Too many “friends”, indeed!

Some of us out there may hold the belief that you can never have too many “friends” on Facebook or followers on Twitter, Instagram or Pintrest.

This is not so.

You can have too many friends, especially if they originate from your place of employment.  We tread on very thin ice when we allow our co-workers access to our personal on-line “social” life.

If you indiscriminately accept and/or initiate friend requests with your co-workers and supervisors on your personal social media accounts you are entering dubious territory.

Here are three reasons for all of us to set some boundaries:

1. You lose control over who sees your content.

No one wants to be “Facebook fired”. In order to avoid this growing phenomenon keep co-workers out of your personal page(s).

You’ve heard it before. The worker on a medical leave of absence keeps posting pictures of her vacations, hiking excursions, white water rafting adventures…you get the picture.

All it takes is one co-worker to announce, or worse, show, another co-worker. Soon enough the boss gets wind of it and that medical leave just turned into a permanent one.

2. It leads to feeling harassed.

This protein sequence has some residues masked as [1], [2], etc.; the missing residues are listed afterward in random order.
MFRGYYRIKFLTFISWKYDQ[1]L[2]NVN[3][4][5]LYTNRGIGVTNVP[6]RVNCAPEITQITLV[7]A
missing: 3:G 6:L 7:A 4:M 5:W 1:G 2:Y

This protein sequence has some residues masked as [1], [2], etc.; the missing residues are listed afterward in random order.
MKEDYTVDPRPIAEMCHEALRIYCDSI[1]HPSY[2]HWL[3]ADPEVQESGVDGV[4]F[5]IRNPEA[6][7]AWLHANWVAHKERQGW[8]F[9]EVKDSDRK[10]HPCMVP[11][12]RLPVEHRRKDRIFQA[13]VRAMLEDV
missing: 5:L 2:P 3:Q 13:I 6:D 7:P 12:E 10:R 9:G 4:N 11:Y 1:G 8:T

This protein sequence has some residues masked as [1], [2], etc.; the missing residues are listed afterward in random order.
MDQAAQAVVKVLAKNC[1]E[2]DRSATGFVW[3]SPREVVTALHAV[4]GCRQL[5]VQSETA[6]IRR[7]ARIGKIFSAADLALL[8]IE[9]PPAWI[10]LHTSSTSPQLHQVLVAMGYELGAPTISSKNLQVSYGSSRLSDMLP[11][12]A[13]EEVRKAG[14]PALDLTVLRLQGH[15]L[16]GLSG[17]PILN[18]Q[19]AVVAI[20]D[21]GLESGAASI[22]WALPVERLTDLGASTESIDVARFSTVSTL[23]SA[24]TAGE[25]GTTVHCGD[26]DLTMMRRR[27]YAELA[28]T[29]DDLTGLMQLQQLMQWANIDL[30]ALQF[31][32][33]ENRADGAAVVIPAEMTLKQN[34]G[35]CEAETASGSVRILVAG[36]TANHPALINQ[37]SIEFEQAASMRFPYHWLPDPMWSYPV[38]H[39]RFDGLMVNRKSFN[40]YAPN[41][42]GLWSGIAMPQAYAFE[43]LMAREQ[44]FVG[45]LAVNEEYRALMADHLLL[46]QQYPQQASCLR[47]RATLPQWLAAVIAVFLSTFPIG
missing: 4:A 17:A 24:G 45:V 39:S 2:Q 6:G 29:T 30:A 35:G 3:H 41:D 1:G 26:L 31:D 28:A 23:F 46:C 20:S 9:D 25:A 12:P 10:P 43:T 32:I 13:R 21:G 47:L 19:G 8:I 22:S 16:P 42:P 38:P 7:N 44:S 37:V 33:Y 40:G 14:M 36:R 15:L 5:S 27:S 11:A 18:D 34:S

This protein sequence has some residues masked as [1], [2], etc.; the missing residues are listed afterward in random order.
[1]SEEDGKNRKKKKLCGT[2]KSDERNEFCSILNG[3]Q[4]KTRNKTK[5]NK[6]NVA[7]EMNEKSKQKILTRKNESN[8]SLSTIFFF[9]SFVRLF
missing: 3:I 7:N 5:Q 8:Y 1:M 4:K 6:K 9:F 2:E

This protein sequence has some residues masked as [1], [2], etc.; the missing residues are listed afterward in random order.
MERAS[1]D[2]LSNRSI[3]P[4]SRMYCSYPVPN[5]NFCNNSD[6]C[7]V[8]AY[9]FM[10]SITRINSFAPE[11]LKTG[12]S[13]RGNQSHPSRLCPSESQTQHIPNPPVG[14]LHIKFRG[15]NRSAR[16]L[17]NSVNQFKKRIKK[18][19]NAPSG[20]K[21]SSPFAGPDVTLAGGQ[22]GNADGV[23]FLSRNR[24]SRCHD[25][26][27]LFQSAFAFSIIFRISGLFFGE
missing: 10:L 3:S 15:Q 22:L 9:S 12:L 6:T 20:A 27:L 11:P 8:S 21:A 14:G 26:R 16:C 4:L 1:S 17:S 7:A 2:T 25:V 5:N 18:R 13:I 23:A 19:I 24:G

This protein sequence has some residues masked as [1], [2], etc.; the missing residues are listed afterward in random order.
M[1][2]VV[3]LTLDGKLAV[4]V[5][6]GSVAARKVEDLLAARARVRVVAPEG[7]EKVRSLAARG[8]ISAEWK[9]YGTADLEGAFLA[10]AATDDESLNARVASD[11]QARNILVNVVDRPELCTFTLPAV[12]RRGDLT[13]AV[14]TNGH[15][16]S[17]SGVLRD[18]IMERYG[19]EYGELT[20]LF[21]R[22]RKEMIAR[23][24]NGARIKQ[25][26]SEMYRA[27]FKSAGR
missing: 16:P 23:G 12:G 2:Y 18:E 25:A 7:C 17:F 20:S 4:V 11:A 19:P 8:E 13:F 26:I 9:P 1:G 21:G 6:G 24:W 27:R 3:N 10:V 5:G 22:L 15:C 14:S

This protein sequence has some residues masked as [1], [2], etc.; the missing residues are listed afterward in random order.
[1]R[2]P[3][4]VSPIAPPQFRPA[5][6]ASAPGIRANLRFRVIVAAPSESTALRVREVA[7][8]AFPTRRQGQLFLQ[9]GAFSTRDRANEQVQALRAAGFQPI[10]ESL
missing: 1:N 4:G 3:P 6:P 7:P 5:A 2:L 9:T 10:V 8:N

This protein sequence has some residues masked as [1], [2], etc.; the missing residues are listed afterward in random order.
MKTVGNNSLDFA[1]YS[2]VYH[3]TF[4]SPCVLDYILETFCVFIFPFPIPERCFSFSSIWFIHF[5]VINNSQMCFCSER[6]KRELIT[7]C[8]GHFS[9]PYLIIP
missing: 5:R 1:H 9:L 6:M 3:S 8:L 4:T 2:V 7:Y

This one is for all managers and supervisors. Please, don’t try to “friend” your subordinates. This often causes your employees to feel trapped. When they do the right thing and ignore the request, but it persists, they feel harassed.

Male managers take note. Quit trying to “friend” your pretty, young assistant. She’s ignoring the requests for a reason, move on.

3. Those posts can lead to discrimination and harassment.

Once you allow a co-worker inside your social media life they will start to learn a lot about you, perhaps too much. Similarly, you may learn way more than you care to about them.

Your social media activity exposes your religious, political, and race beliefs. It also exposes your sexual orientation, marital status, and family life.

At the very least this opens you up to being judged.  Worst case, it could lead to allegations of harassment or discrimination. Again, this is especially risky if you are a manager and the offended “friend” is your subordinate.

If you still can’t resist those friend requests after reading this then please consider these three tips to ensure you don’t end up in front of the National Labor Relations Board.


1. Establish as many privacy controls and filters as possible to limit the personal content co-workers can view.

2. Consider creating separate accounts for workplace buddies. Make a special Facebook page just for your co-workers and professional contacts, eliminating the hassle of setting up individual filters and privacy controls.

3. Finally, don’t be afraid to set boundaries. Create your own personal social media policy. When a co-worker asks about connecting politely decline their request and explain your policy. Keep in mind; if you reject one, you have to reject all. They’re going to talk, they always do!

 Marcie Cicciarelli
Vice President of Community Relations

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